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coffeekicker
 
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Joined: July 28th, 2012, 8:35 pm
Location: Canada
Hey guys/gals,

For all you product designers/entrepreneurs - I am looking to get my product into retails stores. As such, my plan is to create a press kit that essentially outlines who I am as a company, and why our product differs, etc. (no different than any other company trying to pitch their product through a media/press kit). However, my question for you are these:

1) does anyone know where I can see examples of creatively designed media/press kits (i,e. blogs, websites, portfolios, etc.)?
2) what would work well to help a press kit stand out? (I am sure most retailers receive black and white, boring pieces of paper)
3) does anyone have any experience in such matter? What works well? What doesn't?

Thanks!
::D

Re: Designing Retail Press Kits - Design/Unique Advice?

Postby yo » December 17th, 2014, 11:48 pm

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yo
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My team makes these all of the time, and often I go on the retail pitches. I can't really show you examples, but I can tell you what works best for me:

1) lifestyle images, full bleed (show it in use)
2) technical images
3) as few words as possible, keep it to the point. Focus on the three things you want them to remember (they won't remember more than that)
4) make MAP, availability, MOQs, and margin very clear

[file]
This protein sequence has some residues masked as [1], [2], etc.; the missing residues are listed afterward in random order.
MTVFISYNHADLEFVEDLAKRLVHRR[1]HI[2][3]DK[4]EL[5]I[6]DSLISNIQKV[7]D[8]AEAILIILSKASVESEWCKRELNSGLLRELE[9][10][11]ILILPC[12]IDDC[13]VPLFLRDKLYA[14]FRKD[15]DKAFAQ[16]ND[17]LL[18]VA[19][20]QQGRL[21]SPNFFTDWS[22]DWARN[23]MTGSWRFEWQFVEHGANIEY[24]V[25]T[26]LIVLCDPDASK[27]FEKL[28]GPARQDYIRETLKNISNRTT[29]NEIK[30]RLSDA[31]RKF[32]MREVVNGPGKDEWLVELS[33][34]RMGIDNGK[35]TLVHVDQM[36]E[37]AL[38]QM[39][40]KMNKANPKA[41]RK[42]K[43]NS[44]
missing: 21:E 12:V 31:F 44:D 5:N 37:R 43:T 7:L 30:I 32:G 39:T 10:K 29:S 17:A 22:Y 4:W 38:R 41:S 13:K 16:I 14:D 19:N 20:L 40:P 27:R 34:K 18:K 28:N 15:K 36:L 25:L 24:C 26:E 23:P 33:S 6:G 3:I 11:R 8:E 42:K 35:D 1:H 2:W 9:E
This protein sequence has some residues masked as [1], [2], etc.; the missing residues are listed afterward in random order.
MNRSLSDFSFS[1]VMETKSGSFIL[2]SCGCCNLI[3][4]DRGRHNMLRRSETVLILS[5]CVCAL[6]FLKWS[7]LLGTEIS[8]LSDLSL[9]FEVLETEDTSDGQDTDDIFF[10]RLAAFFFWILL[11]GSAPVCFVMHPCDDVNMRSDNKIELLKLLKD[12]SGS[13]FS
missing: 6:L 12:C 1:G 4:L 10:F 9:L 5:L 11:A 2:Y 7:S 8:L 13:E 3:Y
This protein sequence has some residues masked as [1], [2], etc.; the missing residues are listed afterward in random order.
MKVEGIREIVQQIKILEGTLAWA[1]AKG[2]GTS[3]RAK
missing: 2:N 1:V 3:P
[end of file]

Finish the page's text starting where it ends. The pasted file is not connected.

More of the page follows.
coffeekicker
 
Posts: 11
Joined: July 28th, 2012, 8:35 pm
Location: Canada
Hey yo,
Thanks for the info. I will definitely take it to the drawing board.
What is MAP? And can I ask what you mean when you refer to to lifestyle images as full bleed (show in use)?

A.

Re: Designing Retail Press Kits - Design/Unique Advice?

Postby yo » December 18th, 2014, 6:37 pm

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yo
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MAP = Minimum Advertised Price (it is the new MSRP)

Full bleed = image does all the way to the edges (very large image)

Lifestyle image = product in its natural setting

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rkuchinsky
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more press kit than retail kit, but check out notcot.com

She is always getting really creative kits from brands and companies with cool packaging, unique details, great graphics etc. to pitch a product. Good for inspiration.

Depending on your product though and location as well as retail target, you might want to forgo a physical kit and do digital. A lot of typical press kits these days are going this way.

Ultimately your product should sell itself, you just need to provide the story and background info to allow it do so. If it's a good fit for a particular retailer and that retailer knows their customers, it should be pretty obvious to the retailer and you won't need to do an over the top kit.

What kind of product and retail are we talking about? Will be a much different approach selling in to retail a unique designer chair compared to a cheaper toilet bowl brush or a handwoven breadbasket.



R
Richard Kuchinsky / Directive Creator
http://www.rkuchinsky.com

The Directive Collective
http://www.directivecollective.com


coffeekicker
 
Posts: 11
Joined: July 28th, 2012, 8:35 pm
Location: Canada
Hey Richard,

In response to your question, we are small high quality men's shaving soap company (used in traditional wet shaving). We are looking to get our shaving soaps into retail locations across North America. Going digital may be something to very well look into. The only reason I had thought about going more physical is because I think it leaves a more lasting impact, not to mention how serious we are. One of the retailers we provide to now told us they get so many amatuer press/retail kits. As such, we wanted to go above and beyond, which I do agree can be done with digital.

Cheers,
Adam


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